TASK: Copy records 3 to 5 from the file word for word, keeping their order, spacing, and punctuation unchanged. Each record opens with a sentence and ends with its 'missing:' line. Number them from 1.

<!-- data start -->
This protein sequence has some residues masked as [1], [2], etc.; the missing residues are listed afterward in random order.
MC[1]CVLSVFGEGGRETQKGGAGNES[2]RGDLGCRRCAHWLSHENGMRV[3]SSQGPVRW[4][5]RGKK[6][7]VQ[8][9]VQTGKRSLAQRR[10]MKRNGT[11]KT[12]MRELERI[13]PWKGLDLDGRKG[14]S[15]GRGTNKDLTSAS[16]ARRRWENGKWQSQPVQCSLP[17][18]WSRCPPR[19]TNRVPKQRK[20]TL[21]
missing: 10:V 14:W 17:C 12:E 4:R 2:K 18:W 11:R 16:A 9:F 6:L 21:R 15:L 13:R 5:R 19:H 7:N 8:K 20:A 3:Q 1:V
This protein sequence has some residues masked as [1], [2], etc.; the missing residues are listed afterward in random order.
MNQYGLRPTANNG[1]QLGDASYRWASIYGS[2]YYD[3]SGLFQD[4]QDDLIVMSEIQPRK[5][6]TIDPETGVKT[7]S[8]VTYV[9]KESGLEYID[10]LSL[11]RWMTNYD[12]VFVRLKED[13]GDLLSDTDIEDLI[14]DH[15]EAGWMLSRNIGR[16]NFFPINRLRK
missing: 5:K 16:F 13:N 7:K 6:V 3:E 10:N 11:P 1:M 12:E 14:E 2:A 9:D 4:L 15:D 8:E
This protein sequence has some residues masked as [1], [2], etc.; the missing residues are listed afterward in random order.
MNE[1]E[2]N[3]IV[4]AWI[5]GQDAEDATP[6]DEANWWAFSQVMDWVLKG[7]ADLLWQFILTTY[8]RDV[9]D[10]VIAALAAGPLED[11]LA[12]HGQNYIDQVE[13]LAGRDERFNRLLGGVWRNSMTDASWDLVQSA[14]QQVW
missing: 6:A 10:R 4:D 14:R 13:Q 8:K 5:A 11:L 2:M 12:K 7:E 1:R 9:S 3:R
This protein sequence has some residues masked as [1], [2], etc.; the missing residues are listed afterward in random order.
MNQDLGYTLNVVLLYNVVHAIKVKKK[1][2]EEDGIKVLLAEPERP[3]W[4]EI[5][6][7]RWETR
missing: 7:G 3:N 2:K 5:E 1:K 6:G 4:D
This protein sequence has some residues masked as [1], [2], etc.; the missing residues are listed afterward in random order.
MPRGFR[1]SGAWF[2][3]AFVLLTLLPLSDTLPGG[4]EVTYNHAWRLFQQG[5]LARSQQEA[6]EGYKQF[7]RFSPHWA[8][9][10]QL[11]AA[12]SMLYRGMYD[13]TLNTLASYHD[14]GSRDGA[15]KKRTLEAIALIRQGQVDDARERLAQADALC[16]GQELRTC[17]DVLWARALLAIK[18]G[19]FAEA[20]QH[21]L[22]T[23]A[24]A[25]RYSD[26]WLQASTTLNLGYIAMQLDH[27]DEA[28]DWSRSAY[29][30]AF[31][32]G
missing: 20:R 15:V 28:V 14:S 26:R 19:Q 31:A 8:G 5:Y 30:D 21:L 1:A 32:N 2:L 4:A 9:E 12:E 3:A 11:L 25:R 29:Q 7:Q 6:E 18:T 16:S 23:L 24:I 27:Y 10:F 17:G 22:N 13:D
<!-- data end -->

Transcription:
This protein sequence has some residues masked as [1], [2], etc.; the missing residues are listed afterward in random order.
MNE[1]E[2]N[3]IV[4]AWI[5]GQDAEDATP[6]DEANWWAFSQVMDWVLKG[7]ADLLWQFILTTY[8]RDV[9]D[10]VIAALAAGPLED[11]LA[12]HGQNYIDQVE[13]LAGRDERFNRLLGGVWRNSMTDASWDLVQSA[14]QQVW
missing: 6:A 10:R 4:D 14:R 13:Q 8:K 5:A 11:L 2:M 12:K 7:E 1:R 9:S 3:R
This protein sequence has some residues masked as [1], [2], etc.; the missing residues are listed afterward in random order.
MNQDLGYTLNVVLLYNVVHAIKVKKK[1][2]EEDGIKVLLAEPERP[3]W[4]EI[5][6][7]RWETR
missing: 7:G 3:N 2:K 5:E 1:K 6:G 4:D
This protein sequence has some residues masked as [1], [2], etc.; the missing residues are listed afterward in random order.
MPRGFR[1]SGAWF[2][3]AFVLLTLLPLSDTLPGG[4]EVTYNHAWRLFQQG[5]LARSQQEA[6]EGYKQF[7]RFSPHWA[8][9][10]QL[11]AA[12]SMLYRGMYD[13]TLNTLASYHD[14]GSRDGA[15]KKRTLEAIALIRQGQVDDARERLAQADALC[16]GQELRTC[17]DVLWARALLAIK[18]G[19]FAEA[20]QH[21]L[22]T[23]A[24]A[25]RYSD[26]WLQASTTLNLGYIAMQLDH[27]DEA[28]DWSRSAY[29][30]AF[31][32]G
missing: 20:R 15:V 28:V 14:S 26:R 19:Q 31:A 8:G 5:Y 30:D 21:L 1:A 32:N 2:L 4:A 9:E 12:E 3:A 11:L 25:R 29:Q 7:Q 6:E 18:T 16:S 23:L 24:I 27:Y 10:F 17:G 22:N 13:D